It was apparent immediately after the 2016 election that one factor feeding the Trump win was a drop in African-American turnout from 2012, particularly in states like Michigan that went to Trump narrowly and surprisingly. Now we are getting authoritative election information from Census data, and it is confirming that impression. Here’s a key take from Pew:
The black voter turnout rate declined for the first time in 20 years in a presidential election, falling to 59.6% in 2016 after reaching a record-high 66.6% in 2012. The 7-percentage-point decline from the previous presidential election is the largest on record for blacks. (It’s also the largest percentage-point decline among any racial or ethnic group since white voter turnout dropped from 70.2% in 1992 to 60.7% in 1996.)
A separate analysis from the wonks at the Washington Post’s Monkey Cage blog showed black turnout down between 2012 and 2016 by 12.4 percent in Michigan and 12.3 percent in Wisconsin. Had the various racial groups turned out in 2016 as they had in 2012, concludes the Monkey Cage, Clinton would have won Michigan, Pennsylvania, and Wisconsin — and the presidency.
No one can say lower African-American turnout in 2016 came as a complete surprise; for one thing, as noted above, record highs occurred in 2012. But more obviously, the first African-American president was still on the ballot in 2012 and wasn’t in 2016. Democrats hoped that the presidential contest that developed in 2016 would cushion any post-Obama drop-off in black votes, more because of antipathy to Donald Trump than affection for Hillary Clinton. But a New York Times report from Milwaukee shortly after the election showed significantly less concern about Trump from African-Americans than you might expect, and considerably more disenchantment with Clinton and the Democratic Party generally. Other explanations for the turnout drop-off are available, too, including aggressive voter suppression efforts by Republicans in some states.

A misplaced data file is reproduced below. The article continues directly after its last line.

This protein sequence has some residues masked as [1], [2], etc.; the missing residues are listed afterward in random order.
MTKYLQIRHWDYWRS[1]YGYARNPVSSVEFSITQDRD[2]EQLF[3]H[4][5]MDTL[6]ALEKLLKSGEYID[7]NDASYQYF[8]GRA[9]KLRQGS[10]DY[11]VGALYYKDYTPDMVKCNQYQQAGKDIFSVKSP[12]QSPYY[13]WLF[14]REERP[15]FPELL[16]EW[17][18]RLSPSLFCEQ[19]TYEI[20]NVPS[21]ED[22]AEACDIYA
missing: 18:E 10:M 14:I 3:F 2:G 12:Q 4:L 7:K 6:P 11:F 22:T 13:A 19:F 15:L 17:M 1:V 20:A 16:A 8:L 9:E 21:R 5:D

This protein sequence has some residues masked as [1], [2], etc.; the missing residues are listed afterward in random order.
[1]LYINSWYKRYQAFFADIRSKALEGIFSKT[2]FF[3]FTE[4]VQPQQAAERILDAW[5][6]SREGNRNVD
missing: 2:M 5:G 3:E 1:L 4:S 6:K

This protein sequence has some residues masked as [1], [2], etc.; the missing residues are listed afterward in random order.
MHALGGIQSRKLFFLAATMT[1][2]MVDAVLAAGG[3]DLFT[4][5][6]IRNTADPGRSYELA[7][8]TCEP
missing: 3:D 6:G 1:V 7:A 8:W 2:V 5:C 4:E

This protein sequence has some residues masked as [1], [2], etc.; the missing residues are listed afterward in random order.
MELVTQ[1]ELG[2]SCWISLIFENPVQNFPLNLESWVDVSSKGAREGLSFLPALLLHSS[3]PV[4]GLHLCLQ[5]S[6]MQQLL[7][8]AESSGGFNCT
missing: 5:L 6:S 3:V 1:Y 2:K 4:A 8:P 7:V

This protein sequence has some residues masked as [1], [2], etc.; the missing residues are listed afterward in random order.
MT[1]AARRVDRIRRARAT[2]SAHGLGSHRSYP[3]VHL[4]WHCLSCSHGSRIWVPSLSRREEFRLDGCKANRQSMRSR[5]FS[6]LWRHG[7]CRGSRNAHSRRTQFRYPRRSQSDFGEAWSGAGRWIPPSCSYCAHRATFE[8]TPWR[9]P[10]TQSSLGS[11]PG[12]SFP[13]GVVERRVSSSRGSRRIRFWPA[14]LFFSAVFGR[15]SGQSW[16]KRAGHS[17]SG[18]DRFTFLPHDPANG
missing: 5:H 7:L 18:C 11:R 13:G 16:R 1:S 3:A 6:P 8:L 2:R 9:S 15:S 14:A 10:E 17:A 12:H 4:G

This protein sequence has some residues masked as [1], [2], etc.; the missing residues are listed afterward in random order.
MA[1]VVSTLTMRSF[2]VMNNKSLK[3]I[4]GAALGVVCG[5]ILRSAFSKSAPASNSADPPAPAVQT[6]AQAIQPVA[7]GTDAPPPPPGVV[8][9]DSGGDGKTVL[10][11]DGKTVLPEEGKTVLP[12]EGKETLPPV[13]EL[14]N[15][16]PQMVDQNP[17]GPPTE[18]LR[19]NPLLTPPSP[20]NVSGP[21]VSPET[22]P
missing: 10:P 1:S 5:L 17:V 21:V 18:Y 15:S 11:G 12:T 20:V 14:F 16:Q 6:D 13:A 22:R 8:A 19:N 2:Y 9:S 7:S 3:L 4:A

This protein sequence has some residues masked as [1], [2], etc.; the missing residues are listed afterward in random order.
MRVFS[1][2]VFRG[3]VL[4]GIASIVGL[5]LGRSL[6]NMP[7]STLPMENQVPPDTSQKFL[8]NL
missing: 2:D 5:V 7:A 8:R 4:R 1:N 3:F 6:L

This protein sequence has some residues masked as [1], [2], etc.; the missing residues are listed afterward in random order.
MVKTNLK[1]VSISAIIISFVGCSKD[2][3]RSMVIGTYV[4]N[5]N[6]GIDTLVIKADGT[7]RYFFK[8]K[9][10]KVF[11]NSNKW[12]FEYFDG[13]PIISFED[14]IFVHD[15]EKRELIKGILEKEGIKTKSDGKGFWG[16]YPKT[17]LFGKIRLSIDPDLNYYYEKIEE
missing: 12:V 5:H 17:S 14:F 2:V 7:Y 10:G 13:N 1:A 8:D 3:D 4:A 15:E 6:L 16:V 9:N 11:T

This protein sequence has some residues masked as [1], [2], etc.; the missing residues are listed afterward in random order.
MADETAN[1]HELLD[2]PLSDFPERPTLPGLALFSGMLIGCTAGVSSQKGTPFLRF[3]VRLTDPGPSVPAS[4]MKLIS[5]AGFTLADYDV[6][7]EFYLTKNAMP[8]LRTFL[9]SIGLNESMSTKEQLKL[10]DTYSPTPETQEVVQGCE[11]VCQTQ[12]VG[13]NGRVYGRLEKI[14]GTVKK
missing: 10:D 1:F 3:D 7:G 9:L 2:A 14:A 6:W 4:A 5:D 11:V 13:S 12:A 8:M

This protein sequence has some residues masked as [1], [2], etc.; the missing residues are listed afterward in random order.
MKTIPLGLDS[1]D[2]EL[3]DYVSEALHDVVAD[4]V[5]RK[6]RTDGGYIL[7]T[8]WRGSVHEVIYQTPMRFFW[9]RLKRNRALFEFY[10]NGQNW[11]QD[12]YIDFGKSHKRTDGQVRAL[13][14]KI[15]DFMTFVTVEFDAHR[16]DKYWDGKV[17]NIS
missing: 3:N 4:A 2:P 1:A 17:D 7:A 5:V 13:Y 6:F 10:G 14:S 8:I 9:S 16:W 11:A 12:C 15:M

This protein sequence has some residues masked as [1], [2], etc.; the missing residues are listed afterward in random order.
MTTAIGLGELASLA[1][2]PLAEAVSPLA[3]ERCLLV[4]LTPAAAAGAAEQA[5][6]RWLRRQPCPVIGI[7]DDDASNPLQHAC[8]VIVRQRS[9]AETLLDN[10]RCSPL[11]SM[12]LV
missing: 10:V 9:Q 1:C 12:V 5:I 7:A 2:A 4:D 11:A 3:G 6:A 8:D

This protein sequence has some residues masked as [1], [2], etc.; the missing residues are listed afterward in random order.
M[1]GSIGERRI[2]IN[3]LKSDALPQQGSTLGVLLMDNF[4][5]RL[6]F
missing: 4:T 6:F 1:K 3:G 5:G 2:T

The big question now is what to expect in 2018. African-Americans typically don’t turn out as strongly in non-presidential elections as white voters do (though they do turn out more than Latinos or millennials). There have been exceptions in heavily racialized elections like one in 1998 that produced three Democratic upsets in three Deep South gubernatorial races. It is possible Trump the president, with his law-and-order Attorney General Jeff Sessions, will be more menacing to African-American voters than Trump the candidate was. Perhaps more importantly, Republicans are now the party of a status quo that has been less than kind to many black families. GOP efforts to cut Medicaid and health care subsidies for low-income people — not to mention safety net programs generally — could matter, too.
The particular importance of Barack Obama to black voters may be a unique political dynamic. His ability to galvanize African-American support was a gift to the Democratic Party, but not one that will necessarily keep on giving. The black voting slump in 2016 may wrongly convince Republicans that they don’t need to rid themselves of the aroma of racism to win and keep a national majority, but it should rightly convince Democrats to never take these voters for granted again.